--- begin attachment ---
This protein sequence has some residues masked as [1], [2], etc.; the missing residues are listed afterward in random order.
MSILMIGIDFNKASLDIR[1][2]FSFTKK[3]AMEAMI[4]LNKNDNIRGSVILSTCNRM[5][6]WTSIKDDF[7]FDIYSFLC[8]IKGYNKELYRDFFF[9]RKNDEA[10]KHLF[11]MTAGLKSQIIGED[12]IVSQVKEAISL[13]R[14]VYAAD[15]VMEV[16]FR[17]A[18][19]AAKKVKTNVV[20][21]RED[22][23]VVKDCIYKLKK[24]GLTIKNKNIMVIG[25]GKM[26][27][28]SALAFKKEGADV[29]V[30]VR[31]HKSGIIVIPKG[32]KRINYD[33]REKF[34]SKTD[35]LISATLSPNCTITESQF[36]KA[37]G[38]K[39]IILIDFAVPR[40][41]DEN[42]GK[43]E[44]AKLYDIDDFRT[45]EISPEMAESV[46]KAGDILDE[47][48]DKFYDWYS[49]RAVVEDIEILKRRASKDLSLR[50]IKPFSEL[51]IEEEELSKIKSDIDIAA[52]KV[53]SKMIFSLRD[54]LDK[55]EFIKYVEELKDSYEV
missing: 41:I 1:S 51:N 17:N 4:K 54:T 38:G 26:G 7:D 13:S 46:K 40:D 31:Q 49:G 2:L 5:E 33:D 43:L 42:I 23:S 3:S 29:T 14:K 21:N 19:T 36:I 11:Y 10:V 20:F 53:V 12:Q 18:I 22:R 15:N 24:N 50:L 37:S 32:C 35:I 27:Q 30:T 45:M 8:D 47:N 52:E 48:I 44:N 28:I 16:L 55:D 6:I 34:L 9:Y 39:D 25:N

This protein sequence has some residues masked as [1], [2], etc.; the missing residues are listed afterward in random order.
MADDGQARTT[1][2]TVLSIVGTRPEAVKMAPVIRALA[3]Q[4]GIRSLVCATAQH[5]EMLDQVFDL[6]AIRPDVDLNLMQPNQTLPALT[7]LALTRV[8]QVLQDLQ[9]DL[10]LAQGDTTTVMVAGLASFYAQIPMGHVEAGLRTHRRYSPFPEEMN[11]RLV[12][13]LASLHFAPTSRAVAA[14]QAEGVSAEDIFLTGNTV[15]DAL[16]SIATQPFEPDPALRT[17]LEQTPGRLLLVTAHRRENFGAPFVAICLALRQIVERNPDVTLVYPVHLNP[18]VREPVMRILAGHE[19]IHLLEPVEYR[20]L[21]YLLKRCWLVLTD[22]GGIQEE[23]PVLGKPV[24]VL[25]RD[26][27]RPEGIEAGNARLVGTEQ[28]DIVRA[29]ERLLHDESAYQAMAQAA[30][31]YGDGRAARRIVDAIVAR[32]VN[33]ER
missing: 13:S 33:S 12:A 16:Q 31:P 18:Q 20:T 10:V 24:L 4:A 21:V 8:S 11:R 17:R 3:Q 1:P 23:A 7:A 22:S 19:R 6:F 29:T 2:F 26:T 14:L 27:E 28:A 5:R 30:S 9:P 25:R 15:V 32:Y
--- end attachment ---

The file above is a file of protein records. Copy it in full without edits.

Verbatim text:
This protein sequence has some residues masked as [1], [2], etc.; the missing residues are listed afterward in random order.
MSILMIGIDFNKASLDIR[1][2]FSFTKK[3]AMEAMI[4]LNKNDNIRGSVILSTCNRM[5][6]WTSIKDDF[7]FDIYSFLC[8]IKGYNKELYRDFFF[9]RKNDEA[10]KHLF[11]MTAGLKSQIIGED[12]IVSQVKEAISL[13]R[14]VYAAD[15]VMEV[16]FR[17]A[18][19]AAKKVKTNVV[20][21]RED[22][23]VVKDCIYKLKK[24]GLTIKNKNIMVIG[25]GKM[26][27][28]SALAFKKEGADV[29]V[30]VR[31]HKSGIIVIPKG[32]KRINYD[33]REKF[34]SKTD[35]LISATLSPNCTITESQF[36]KA[37]G[38]K[39]IILIDFAVPR[40][41]DEN[42]GK[43]E[44]AKLYDIDDFRT[45]EISPEMAESV[46]KAGDILDE[47][48]DKFYDWYS[49]RAVVEDIEILKRRASKDLSLR[50]IKPFSEL[51]IEEEELSKIKSDIDIAA[52]KV[53]SKMIFSLRD[54]LDK[55]EFIKYVEELKDSYEV
missing: 41:I 1:S 51:N 17:N 4:K 54:T 38:G 26:G 7:D 13:S 46:K 40:D 31:Q 49:G 2:L 5:E 33:D 43:L 42:I 23:S 3:S 29:T 14:K 21:N 19:T 36:I 11:Y 10:V 20:F 53:V 12:Q 18:I 22:R 15:N 24:N 50:L 37:S 32:C 35:I 27:Q 30:T 45:M 8:D 47:N 52:E 48:I 44:N 28:I 16:L 55:D 6:I 34:L 9:Y 39:D 25:N

This protein sequence has some residues masked as [1], [2], etc.; the missing residues are listed afterward in random order.
MADDGQARTT[1][2]TVLSIVGTRPEAVKMAPVIRALA[3]Q[4]GIRSLVCATAQH[5]EMLDQVFDL[6]AIRPDVDLNLMQPNQTLPALT[7]LALTRV[8]QVLQDLQ[9]DL[10]LAQGDTTTVMVAGLASFYAQIPMGHVEAGLRTHRRYSPFPEEMN[11]RLV[12][13]LASLHFAPTSRAVAA[14]QAEGVSAEDIFLTGNTV[15]DAL[16]SIATQPFEPDPALRT[17]LEQTPGRLLLVTAHRRENFGAPFVAICLALRQIVERNPDVTLVYPVHLNP[18]VREPVMRILAGHE[19]IHLLEPVEYR[20]L[21]YLLKRCWLVLTD[22]GGIQEE[23]PVLGKPV[24]VL[25]RD[26][27]RPEGIEAGNARLVGTEQ[28]DIVRA[29]ERLLHDESAYQAMAQAA[30][31]YGDGRAARRIVDAIVAR[32]VN[33]ER
missing: 13:S 33:S 12:A 16:Q 31:P 18:Q 20:T 10:V 24:L 4:A 21:V 8:S 11:R 17:R 3:Q 1:P 23:A 7:A 22:S 19:R 6:F 29:T 2:F 26:T 14:L 27:E 28:A 5:R 30:S 9:P 25:R 15:V 32:Y